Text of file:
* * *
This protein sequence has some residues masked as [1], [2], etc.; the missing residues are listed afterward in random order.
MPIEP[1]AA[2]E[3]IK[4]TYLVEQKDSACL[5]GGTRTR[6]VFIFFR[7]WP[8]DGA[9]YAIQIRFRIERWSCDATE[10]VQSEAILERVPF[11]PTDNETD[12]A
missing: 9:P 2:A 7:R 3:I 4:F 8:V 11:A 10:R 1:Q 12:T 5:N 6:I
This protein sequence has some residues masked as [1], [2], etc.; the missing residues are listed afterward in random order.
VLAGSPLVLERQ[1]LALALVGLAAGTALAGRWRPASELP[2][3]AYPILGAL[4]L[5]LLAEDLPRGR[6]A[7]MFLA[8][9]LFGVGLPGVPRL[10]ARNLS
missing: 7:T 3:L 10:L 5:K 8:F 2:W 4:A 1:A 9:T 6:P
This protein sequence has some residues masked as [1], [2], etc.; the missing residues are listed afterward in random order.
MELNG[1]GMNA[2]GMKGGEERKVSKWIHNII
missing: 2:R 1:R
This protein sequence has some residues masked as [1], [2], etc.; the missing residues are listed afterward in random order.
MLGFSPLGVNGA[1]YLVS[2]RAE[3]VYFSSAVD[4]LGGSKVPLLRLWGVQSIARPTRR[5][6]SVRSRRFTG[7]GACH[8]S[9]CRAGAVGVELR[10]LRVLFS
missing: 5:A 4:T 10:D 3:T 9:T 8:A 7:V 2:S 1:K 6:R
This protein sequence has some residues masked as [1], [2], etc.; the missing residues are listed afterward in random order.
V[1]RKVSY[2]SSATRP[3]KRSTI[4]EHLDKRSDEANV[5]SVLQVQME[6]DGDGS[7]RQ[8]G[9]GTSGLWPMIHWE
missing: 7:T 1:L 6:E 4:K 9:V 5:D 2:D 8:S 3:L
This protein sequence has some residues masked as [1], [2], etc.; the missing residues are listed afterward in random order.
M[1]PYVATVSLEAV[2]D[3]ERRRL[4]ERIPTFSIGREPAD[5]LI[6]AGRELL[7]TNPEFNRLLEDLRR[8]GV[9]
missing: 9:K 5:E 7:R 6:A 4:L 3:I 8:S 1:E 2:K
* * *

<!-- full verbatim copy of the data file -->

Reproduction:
This protein sequence has some residues masked as [1], [2], etc.; the missing residues are listed afterward in random order.
MPIEP[1]AA[2]E[3]IK[4]TYLVEQKDSACL[5]GGTRTR[6]VFIFFR[7]WP[8]DGA[9]YAIQIRFRIERWSCDATE[10]VQSEAILERVPF[11]PTDNETD[12]A
missing: 9:P 2:A 7:R 3:I 4:F 8:V 11:A 10:R 1:Q 12:T 5:N 6:I
This protein sequence has some residues masked as [1], [2], etc.; the missing residues are listed afterward in random order.
VLAGSPLVLERQ[1]LALALVGLAAGTALAGRWRPASELP[2][3]AYPILGAL[4]L[5]LLAEDLPRGR[6]A[7]MFLA[8][9]LFGVGLPGVPRL[10]ARNLS
missing: 7:T 3:L 10:L 5:K 8:F 2:W 4:A 1:A 9:T 6:P
This protein sequence has some residues masked as [1], [2], etc.; the missing residues are listed afterward in random order.
MELNG[1]GMNA[2]GMKGGEERKVSKWIHNII
missing: 2:R 1:R
This protein sequence has some residues masked as [1], [2], etc.; the missing residues are listed afterward in random order.
MLGFSPLGVNGA[1]YLVS[2]RAE[3]VYFSSAVD[4]LGGSKVPLLRLWGVQSIARPTRR[5][6]SVRSRRFTG[7]GACH[8]S[9]CRAGAVGVELR[10]LRVLFS
missing: 5:A 4:T 10:D 3:T 9:T 8:A 7:V 2:S 1:K 6:R
This protein sequence has some residues masked as [1], [2], etc.; the missing residues are listed afterward in random order.
V[1]RKVSY[2]SSATRP[3]KRSTI[4]EHLDKRSDEANV[5]SVLQVQME[6]DGDGS[7]RQ[8]G[9]GTSGLWPMIHWE
missing: 7:T 1:L 6:E 4:K 9:V 5:D 2:D 8:S 3:L
This protein sequence has some residues masked as [1], [2], etc.; the missing residues are listed afterward in random order.
M[1]PYVATVSLEAV[2]D[3]ERRRL[4]ERIPTFSIGREPAD[5]LI[6]AGRELL[7]TNPEFNRLLEDLRR[8]GV[9]
missing: 9:K 5:E 7:R 6:A 4:L 3:I 8:S 1:E 2:K